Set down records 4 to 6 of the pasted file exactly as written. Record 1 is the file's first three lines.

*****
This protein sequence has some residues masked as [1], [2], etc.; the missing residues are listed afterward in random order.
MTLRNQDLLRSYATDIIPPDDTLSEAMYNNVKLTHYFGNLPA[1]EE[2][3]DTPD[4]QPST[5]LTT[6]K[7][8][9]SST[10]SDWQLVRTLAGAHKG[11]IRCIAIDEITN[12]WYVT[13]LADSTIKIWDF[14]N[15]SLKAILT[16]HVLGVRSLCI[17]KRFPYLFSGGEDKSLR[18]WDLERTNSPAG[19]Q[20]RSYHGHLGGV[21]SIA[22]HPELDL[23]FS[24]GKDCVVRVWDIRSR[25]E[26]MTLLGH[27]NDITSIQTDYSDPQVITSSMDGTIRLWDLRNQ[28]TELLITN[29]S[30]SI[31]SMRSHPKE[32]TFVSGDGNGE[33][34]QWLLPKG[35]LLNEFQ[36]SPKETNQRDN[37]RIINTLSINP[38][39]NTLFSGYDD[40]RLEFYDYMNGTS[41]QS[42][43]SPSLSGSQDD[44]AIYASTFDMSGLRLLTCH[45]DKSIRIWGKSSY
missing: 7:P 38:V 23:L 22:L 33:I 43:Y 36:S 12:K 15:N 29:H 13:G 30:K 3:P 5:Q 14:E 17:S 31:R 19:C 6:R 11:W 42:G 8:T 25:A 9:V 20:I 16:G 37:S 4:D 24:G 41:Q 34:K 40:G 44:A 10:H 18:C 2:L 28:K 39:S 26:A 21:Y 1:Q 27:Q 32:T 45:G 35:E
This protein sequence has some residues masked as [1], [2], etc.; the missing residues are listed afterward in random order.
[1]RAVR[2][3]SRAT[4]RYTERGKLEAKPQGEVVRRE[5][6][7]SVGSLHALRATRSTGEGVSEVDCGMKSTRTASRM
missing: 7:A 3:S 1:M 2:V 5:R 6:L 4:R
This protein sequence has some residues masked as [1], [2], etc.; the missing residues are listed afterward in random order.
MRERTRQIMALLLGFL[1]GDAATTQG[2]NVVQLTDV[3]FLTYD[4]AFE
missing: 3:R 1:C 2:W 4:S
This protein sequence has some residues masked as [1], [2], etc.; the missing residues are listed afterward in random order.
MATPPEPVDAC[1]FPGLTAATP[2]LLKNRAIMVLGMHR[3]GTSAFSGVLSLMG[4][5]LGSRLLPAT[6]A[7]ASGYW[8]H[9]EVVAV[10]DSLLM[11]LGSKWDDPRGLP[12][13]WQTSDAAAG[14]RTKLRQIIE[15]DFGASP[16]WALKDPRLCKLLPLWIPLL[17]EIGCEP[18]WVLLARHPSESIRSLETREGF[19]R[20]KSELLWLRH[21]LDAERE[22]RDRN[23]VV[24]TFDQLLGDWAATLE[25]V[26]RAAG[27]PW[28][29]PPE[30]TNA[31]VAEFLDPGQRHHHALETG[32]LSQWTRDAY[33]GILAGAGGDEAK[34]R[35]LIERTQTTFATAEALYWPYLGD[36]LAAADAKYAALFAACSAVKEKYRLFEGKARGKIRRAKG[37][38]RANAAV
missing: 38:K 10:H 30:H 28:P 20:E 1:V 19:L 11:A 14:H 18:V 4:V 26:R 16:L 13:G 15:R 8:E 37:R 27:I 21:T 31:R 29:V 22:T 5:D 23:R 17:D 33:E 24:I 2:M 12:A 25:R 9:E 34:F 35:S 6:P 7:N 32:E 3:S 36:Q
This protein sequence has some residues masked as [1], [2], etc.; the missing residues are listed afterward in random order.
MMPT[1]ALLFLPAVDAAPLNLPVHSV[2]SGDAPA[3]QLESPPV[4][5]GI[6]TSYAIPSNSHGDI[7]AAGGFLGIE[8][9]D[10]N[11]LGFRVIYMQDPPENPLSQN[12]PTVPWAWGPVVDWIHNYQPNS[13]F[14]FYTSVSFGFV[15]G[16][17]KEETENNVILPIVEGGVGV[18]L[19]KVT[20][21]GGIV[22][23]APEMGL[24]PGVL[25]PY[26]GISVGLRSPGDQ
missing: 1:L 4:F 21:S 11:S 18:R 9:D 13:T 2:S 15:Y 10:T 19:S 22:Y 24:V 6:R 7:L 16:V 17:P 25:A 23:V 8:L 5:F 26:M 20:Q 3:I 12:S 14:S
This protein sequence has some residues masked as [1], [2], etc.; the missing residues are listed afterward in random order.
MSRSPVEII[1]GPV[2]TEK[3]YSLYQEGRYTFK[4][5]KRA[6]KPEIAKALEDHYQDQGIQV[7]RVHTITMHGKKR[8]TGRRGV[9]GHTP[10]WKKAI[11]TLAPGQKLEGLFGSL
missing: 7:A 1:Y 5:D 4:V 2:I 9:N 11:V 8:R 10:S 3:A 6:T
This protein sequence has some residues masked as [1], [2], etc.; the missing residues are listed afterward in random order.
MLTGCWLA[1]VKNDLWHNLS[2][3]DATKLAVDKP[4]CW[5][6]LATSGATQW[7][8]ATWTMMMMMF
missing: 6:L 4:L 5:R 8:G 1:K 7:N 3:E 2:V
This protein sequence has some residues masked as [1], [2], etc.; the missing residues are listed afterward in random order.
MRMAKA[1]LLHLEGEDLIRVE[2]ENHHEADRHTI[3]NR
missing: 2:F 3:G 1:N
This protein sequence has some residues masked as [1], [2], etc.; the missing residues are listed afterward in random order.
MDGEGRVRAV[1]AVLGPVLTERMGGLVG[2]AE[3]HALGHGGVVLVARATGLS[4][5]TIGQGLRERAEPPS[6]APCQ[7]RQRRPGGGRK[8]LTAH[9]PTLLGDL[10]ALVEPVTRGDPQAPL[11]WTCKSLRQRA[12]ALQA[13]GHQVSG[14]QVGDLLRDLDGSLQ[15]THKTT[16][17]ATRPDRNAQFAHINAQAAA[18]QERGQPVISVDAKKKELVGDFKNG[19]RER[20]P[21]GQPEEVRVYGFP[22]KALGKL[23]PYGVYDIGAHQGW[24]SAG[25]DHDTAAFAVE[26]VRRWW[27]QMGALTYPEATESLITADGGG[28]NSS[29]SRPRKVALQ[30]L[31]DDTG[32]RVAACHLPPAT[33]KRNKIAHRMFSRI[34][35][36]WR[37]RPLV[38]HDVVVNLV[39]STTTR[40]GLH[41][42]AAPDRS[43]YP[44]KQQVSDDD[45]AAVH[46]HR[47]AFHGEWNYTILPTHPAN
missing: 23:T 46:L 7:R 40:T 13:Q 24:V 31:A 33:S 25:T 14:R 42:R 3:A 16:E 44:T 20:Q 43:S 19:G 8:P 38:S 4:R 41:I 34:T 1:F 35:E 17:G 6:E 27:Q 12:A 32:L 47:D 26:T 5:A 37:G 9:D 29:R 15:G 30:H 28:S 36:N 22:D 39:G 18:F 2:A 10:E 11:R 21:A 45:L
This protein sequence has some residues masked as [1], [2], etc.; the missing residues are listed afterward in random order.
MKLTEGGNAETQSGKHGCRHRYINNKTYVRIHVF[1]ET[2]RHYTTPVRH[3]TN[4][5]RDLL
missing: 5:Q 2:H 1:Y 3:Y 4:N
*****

This protein sequence has some residues masked as [1], [2], etc.; the missing residues are listed afterward in random order.
MATPPEPVDAC[1]FPGLTAATP[2]LLKNRAIMVLGMHR[3]GTSAFSGVLSLMG[4][5]LGSRLLPAT[6]A[7]ASGYW[8]H[9]EVVAV[10]DSLLM[11]LGSKWDDPRGLP[12][13]WQTSDAAAG[14]RTKLRQIIE[15]DFGASP[16]WALKDPRLCKLLPLWIPLL[17]EIGCEP[18]WVLLARHPSESIRSLETREGF[19]R[20]KSELLWLRH[21]LDAERE[22]RDRN[23]VV[24]TFDQLLGDWAATLE[25]V[26]RAAG[27]PW[28][29]PPE[30]TNA[31]VAEFLDPGQRHHHALETG[32]LSQWTRDAY[33]GILAGAGGDEAK[34]R[35]LIERTQTTFATAEALYWPYLGD[36]LAAADAKYAALFAACSAVKEKYRLFEGKARGKIRRAKG[37][38]RANAAV
missing: 38:K 10:H 30:H 28:P 20:E 1:V 19:L 11:A 14:H 18:V 4:V 26:R 16:L 13:G 15:R 8:E 37:R 27:I 21:T 31:R 29:V 22:T 5:D 23:R 17:D 33:E 24:I 2:M 12:A 25:R 9:E 34:F 35:S 6:P 7:N 32:E 3:S 36:Q
This protein sequence has some residues masked as [1], [2], etc.; the missing residues are listed afterward in random order.
MMPT[1]ALLFLPAVDAAPLNLPVHSV[2]SGDAPA[3]QLESPPV[4][5]GI[6]TSYAIPSNSHGDI[7]AAGGFLGIE[8][9]D[10]N[11]LGFRVIYMQDPPENPLSQN[12]PTVPWAWGPVVDWIHNYQPNS[13]F[14]FYTSVSFGFV[15]G[16][17]KEETENNVILPIVEGGVGV[18]L[19]KVT[20][21]GGIV[22][23]APEMGL[24]PGVL[25]PY[26]GISVGLRSPGDQ
missing: 1:L 4:F 21:S 11:S 18:R 9:D 13:T 2:S 15:Y 10:T 19:S 22:Y 24:V 6:R 7:L 16:V 17:P 25:A 23:V 8:L 5:F 26:M 20:Q 3:I 12:S 14:S
This protein sequence has some residues masked as [1], [2], etc.; the missing residues are listed afterward in random order.
MSRSPVEII[1]GPV[2]TEK[3]YSLYQEGRYTFK[4][5]KRA[6]KPEIAKALEDHYQDQGIQV[7]RVHTITMHGKKR[8]TGRRGV[9]GHTP[10]WKKAI[11]TLAPGQKLEGLFGSL
missing: 7:A 1:Y 5:D 4:V 2:I 9:N 11:V 8:R 10:S 3:A 6:T